Luis Tapia Finds Solace in Sculpture with Pilsen Exhibit

An exhibit of sculptor Luis Tapia’s work at the National Museum of Mexican Art explores different forms of community.


By Jonathan Mandel, Contributor

I’ll admit that I was at first a little dubious about the latest exhibition at the National Museum of Mexican Art in Pilsen, Luis Tapia: Sculpture as Sanctuary. Sculpture as sanctuary? It sounds like a caricature of vacuous “art speak.” 

But from the moment viewers walk into the exhibition and find themselves confronted by Tapia’s sculpture from earlier this year, “Broken Promises,” it becomes clear that Tapia and this exhibition as a whole pose a multitude of hard-hitting questions. 

Like most of the other pieces in the exhibition, “Broken Promises” is a hand-carved and painted wooden sculpture displayed in the round. It is modeled after the Statue of Liberty in New York, but with a few clear subversions that indicate that the icon’s promise of freedom has indeed been broken. A sign reading “FREEDOM” is splintered in half on Lady Liberty’s skull-and-crossbones-emblazoned pedestal while tears run down her face and her crown wilts.  


“Broken Promises” is one of a number of glaringly political pieces in Sculpture as Sanctuary. Others contrast the vulnerability, desperation, and heartbreaking humanity of the millions who attempt to cross the Mexican border into the United States alongside the severe, inhumane treatment they receive. Together with “Broken Promises,” these pieces frame the central question of the exhibition: If we can’t find sanctuary in the notion of our country and the freedom it promises, where can we? 

Tapia has much to say in response to this question. 

A recurring theme in Tapia’s work is the intersection of the divine and the earthly. One of his pieces, “Juan Diego,” reimagines the first American Catholic saint, granted miraculous apparitions of the Virgin Mary, as a tattooed, modern Chicano man. He holds a beer and dons a black “El Azteca Taqueria” T-shirt with an image of the Virgin of Guadalupe on it. In pieces like these, Tapia seems to be heralding the sacred significance in each individual person whom we might encounter in our day-to-day lives. His medium is itself reflective of the intersection of the lofty and the quotidian: His hand-carved sculptures continue a venerable 400-year tradition and achieve a grand level of autonomy, beauty, and meaning when displayed in the gallery. Still, they reveal the omnipresent hand of their mortal carver, as well as the recalcitrant essence of the materials from which they are made. 


Proceeding from the concurrence of the sublime and the mundane, Tapia reveals that we can find moments of transcendent sanctuary in everyday life. In “Abuela,” for example, there is a palpable feeling of love and security as a young boy curiously looks up at his grandmother, whose hand he is holding. The syringes and empty bottles that litter the grungy asphalt at their feet melt away into irrelevance. On the other side of the sculpture, a rainbow separates an idyllic scene of Jesus surrounded by children and animals from a garish and overwhelming barrage of corporate logos, as if seen through the blithe imagination of a child. Another sculpture, “Dos amigos con sus vicios,” depicts two men with their arms around each other, holding beers and conversing. Tapia illustrates the potential to find sanctuary in friendship, even in the presence of external danger and violence, as implied by one of the men’s dog tags and Che Guevara shirt, and the other’s military jacket.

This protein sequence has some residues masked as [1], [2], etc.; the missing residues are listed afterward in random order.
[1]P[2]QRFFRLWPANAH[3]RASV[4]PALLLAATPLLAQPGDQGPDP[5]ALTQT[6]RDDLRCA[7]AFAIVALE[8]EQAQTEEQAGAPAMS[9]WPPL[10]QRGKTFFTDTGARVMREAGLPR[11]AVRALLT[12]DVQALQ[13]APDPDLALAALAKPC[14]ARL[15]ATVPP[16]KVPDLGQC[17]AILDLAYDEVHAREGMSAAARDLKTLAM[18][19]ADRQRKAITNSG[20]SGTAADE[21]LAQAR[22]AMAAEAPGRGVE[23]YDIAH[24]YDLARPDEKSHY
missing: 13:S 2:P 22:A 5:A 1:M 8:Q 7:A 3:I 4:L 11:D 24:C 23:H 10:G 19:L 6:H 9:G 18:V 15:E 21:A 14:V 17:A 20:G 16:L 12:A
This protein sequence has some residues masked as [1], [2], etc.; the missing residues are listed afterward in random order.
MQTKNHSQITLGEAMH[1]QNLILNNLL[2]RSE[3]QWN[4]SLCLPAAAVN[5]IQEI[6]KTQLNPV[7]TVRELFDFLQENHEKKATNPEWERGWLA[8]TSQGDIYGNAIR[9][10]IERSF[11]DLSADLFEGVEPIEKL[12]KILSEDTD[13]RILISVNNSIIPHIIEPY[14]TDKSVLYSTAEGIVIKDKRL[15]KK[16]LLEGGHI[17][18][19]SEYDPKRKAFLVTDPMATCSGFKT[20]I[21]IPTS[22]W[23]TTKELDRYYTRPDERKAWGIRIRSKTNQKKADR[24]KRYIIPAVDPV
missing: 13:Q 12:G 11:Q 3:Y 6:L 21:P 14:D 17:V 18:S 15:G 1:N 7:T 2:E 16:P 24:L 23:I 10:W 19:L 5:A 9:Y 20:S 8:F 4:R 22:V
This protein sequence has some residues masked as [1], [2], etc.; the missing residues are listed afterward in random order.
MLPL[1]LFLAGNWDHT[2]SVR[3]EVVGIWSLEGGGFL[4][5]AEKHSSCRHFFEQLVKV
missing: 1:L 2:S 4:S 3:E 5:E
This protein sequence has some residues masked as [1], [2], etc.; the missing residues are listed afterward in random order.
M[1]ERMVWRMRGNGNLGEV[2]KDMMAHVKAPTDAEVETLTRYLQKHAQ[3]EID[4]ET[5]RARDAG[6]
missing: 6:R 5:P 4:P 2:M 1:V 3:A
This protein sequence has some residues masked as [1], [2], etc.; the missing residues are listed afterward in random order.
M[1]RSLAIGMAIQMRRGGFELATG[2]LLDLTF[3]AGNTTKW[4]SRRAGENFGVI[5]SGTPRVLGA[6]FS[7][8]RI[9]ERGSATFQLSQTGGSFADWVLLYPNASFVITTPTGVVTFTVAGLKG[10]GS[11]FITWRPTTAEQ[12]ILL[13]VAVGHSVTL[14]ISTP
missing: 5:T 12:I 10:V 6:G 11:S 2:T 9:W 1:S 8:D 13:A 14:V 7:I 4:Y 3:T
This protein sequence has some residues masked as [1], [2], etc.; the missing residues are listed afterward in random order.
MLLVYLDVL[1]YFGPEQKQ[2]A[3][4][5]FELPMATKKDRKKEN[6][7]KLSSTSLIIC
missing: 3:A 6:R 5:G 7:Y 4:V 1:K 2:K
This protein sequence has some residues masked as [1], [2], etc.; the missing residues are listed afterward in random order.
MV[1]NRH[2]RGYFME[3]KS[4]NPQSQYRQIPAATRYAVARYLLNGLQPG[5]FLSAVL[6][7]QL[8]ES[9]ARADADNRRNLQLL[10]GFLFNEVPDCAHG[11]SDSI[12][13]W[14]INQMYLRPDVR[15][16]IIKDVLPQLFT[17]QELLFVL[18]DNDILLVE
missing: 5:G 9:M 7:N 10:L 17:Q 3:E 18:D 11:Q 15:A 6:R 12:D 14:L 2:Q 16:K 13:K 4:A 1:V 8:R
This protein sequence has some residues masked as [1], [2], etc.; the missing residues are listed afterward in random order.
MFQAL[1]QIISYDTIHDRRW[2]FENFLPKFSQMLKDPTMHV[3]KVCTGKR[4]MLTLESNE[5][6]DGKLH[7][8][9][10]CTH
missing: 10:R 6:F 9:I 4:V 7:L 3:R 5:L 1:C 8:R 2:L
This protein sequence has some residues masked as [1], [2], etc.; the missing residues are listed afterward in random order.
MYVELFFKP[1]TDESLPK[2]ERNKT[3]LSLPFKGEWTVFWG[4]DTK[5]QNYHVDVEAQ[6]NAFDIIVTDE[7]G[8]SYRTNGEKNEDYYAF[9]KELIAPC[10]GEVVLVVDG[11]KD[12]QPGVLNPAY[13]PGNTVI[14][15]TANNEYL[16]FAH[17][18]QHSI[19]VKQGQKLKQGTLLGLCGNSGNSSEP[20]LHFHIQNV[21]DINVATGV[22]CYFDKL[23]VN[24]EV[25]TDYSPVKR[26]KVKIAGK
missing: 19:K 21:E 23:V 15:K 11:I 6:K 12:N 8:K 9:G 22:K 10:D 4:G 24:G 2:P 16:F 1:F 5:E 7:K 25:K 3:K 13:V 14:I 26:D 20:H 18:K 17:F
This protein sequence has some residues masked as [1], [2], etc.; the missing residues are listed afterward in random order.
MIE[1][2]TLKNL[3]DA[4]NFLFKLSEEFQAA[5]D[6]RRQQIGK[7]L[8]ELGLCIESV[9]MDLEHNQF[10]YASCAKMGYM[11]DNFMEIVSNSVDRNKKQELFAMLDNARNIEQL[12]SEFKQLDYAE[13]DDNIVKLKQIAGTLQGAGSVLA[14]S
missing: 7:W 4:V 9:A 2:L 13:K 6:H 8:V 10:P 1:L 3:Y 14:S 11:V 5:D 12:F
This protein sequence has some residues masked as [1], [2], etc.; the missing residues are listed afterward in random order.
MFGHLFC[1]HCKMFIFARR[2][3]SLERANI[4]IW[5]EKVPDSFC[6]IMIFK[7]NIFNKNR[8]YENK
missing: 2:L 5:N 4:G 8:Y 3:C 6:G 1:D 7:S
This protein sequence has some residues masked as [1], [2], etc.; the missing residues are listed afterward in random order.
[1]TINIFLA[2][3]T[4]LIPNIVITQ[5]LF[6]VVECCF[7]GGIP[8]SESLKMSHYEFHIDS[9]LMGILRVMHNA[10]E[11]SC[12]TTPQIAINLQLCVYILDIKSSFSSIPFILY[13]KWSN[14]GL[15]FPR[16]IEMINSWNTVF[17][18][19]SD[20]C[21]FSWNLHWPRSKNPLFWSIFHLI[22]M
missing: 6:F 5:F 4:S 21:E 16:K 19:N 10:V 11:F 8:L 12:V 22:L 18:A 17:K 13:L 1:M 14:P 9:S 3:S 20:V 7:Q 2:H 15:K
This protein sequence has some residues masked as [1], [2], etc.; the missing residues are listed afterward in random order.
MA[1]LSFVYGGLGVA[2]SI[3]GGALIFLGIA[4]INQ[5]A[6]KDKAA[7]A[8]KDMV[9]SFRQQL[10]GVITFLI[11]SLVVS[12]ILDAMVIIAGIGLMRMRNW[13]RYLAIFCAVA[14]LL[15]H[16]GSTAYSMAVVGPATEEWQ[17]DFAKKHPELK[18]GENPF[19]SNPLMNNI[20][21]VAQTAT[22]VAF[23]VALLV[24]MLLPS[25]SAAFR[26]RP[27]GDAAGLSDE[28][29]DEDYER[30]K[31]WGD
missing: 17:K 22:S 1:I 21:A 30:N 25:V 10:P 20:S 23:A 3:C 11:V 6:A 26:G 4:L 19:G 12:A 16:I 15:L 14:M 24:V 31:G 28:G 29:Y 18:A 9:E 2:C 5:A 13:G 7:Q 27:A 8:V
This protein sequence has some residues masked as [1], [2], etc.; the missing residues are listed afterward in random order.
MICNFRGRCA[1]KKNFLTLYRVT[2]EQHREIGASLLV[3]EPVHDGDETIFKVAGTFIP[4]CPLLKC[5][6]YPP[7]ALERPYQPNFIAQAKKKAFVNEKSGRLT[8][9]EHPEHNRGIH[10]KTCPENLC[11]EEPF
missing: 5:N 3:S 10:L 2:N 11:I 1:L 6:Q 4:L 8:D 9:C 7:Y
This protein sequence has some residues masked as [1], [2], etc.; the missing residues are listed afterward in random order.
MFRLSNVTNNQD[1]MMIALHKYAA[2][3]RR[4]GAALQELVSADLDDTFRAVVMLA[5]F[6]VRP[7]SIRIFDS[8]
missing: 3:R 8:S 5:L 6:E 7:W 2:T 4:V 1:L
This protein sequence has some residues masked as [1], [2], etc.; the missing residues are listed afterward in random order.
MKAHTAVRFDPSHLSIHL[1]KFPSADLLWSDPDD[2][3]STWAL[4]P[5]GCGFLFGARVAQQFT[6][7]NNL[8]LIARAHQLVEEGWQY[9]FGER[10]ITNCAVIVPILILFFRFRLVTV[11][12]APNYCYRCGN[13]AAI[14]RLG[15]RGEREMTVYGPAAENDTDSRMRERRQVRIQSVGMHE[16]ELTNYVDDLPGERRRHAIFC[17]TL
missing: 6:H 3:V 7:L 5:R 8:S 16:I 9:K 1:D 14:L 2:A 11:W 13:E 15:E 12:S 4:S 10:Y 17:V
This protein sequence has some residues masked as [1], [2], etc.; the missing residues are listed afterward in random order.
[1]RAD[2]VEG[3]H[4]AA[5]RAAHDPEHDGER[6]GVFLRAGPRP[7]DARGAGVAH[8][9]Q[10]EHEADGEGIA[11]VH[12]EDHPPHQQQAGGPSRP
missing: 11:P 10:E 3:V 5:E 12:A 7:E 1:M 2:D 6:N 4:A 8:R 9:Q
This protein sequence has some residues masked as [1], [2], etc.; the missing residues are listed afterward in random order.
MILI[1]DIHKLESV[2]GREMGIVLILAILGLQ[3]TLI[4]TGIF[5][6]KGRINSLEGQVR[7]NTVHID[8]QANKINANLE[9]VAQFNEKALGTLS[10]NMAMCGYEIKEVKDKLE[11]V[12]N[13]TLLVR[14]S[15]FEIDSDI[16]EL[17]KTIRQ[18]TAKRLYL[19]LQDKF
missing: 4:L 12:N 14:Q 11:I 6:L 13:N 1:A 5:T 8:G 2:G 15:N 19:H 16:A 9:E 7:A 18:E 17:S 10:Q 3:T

All of Tapia’s pieces are intensely thought-provoking. Some posit the potential to find sanctuary in one’s identity and culture, and others attack religion as a false locus of sanctuary. “Man Trapped in His Religion,” for example, illustrates a figure resigned to his gilded cage, while in “Happy Birthday, Jesus!” a confused Christ examines the weapons and consumer commodities used by people nominally devoted to Christianity. 

My personal favorite piece, however, is undoubtedly “Cruising Hollywood: Homage to Magu,” one of a series of car dashboards that Tapia created. The car itself appears old, with a few personal knick-knacks, and through the windshield can be seen the bustling streets of Hollywood, along with Tapia’s friend Gilbert “Magu” Luján. The Virgin tranquilly looks on from the rearview mirror as if approving. What’s more comforting than cruising down familiar streets, in a beloved car, and spying the face of an old friend? 

Reminding us of our capability to find transcendent moments of sanctuary in our everyday lives, Tapia espouses tactics, as opposed to strategy, for seeking utopia. Rather than advocating a revolutionary program to create long-term changes, Tapia seems to promote the apprehension of small pockets of joy and goodness all around us. 

For many viewers, Tapia’s sculptures themselves, which create warm, intimate relationships with their viewers, might provide such pockets or sanctuaries, just as the title suggests. 

Luis Tapia: Sculpture as Sanctuary will continue at the National Museum of Mexican Art through April 15.